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The Consumer Financial Protection Bureau (CFPB) recently issued a proposed rule directed toward mortgage servicers, intended to expand foreclosure protections for mortgage borrowers.
According to the CFPB, the proposal would require servicers to provide certain borrowers with foreclosure protections more than once over the life of the loan, provide additional servicing transfer protections, and establish steps to protect borrowers from a wrongful foreclosure sale.
In this proposed rule, there are nine major topics which are outlined below.
►Successors in Interest: There are three sets of rule changes relating to successors in interest including applying all of the Mortgage Servicing Rules to successors in interest once the successor’s identity and ownership interest in the property has been confirmed.
►Definition of Delinquency: Create a general definition of delinquency that would apply to all of the servicing provisions of Regulation X as well as Regulation Z provisions regarding periodic statements.
►Requests for Information: Amend how a servicer must respond to requests for information asking for ownership information for loans in trust for which Fannie Mae or Freddie Mac is the trustee, investor, or guarantor.
►Force-Placed Insurance: Revise the required disclosures when a servicer adds force-placed insurance and the borrower has insufficient, rather than expiring or expired, insurance coverage.
►Early Intervention: Clarify the live contact and written notice obligations.
►Loss Mitigation: The proposal includes, but is not limited, to the following:
1. Mandate servicers to meet the loss mitigation requirements more than once in the life of a loan for borrowers who become current after a delinquency;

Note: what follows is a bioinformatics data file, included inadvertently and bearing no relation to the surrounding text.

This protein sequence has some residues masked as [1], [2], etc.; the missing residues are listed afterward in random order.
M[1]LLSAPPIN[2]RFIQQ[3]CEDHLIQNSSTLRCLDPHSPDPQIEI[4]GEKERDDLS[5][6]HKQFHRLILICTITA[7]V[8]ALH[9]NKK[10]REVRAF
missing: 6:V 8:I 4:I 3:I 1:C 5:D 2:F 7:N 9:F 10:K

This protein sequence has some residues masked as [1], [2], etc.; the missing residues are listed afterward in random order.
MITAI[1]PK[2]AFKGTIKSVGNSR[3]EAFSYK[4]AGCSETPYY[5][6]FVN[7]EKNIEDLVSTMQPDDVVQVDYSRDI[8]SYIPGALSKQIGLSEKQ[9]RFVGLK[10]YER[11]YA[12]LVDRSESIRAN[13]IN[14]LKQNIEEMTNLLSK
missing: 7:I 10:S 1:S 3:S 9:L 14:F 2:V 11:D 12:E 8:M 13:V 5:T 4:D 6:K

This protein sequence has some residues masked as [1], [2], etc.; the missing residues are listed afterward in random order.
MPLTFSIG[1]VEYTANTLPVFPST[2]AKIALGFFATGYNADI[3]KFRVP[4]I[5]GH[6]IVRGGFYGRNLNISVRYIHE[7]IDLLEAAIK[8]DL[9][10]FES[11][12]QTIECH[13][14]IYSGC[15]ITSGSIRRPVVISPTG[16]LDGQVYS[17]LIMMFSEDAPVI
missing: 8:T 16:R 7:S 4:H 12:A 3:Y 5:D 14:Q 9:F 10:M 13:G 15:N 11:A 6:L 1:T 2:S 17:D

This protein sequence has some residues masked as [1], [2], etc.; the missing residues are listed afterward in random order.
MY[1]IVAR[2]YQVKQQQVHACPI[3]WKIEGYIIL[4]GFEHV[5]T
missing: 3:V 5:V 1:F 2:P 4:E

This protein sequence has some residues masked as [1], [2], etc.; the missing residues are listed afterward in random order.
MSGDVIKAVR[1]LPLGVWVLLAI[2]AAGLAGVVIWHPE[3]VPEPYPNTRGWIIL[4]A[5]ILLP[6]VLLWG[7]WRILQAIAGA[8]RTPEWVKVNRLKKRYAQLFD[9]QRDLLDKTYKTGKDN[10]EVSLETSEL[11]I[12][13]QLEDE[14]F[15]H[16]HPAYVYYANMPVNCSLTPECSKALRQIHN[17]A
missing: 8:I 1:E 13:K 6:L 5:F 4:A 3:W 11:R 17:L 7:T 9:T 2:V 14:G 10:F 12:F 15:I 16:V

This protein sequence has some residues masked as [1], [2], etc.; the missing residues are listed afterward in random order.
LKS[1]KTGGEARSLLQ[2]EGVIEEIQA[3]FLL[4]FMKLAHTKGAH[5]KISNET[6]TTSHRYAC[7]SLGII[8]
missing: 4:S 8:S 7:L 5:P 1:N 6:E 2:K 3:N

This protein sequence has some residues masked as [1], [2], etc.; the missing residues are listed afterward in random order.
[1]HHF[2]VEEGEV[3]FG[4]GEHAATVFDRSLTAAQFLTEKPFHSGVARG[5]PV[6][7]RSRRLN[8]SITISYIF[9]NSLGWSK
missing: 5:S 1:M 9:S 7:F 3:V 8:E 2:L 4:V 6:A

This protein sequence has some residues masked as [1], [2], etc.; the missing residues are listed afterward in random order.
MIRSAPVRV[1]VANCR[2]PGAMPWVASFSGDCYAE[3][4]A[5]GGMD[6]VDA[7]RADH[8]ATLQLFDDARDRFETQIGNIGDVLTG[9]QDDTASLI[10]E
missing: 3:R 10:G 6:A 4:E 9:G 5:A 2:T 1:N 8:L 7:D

2. Allow a servicer to join the foreclosure action of a senior lienholder by altering the existing exception to the 120-day prohibition on foreclosure filing;
3. Require that servicers must promptly provide a written notice once a complete loss mitigation application is received;
4. Address how servicers obtain information that is not in the borrower’s control;
5. Allow servicers to offer a short-term repayment plan based upon an evaluation of an incomplete application;
6. Clarify that servicers may stop collecting information from a borrower in regards to a loss mitigation option after confirming the borrower is ineligible for that option; and
7. Address how loss mitigation procedures and timelines apply to a transferee servicer.
►Prompt Payment Credit: Clarify how periodic payments made by consumers, who are performing under temporary loss mitigation or permanent loan modification programs, must be handled.
►Periodic Statements: Clarify disclosure requirements relating to accelerated loans, loans in temporary loss mitigation programs or have been permanently modified; require servicers to send modified statements to those who have filed for bankruptcy; and provide an exemption for servicers for charged-off mortgage loans provided that the servicer does not charge additional fees or interest on the account and provides a final periodic statement.
►Small Servicer: Modify the definition by excluding certain seller-financed transactions from being counted toward the maximum allowance loan limit.
Comments on the proposed rule must be received on or before March 16, 2015.
Ray Hagan is senior regulatory compliance analyst at AllRegs. First introduced in 1989, AllRegs is used by virtually all of the top 100 lenders, as well as throughout numerous governmental agencies, including Fannie Mae, Freddie Mac, the FHLBs, FHA, VA, RHS, Ginnie Mae and more. For additional information, call (800) 848-4904 or visit www.allregs.com.
This article originally appeared in the January 2015 edition of National Mortgage Professional Magazine.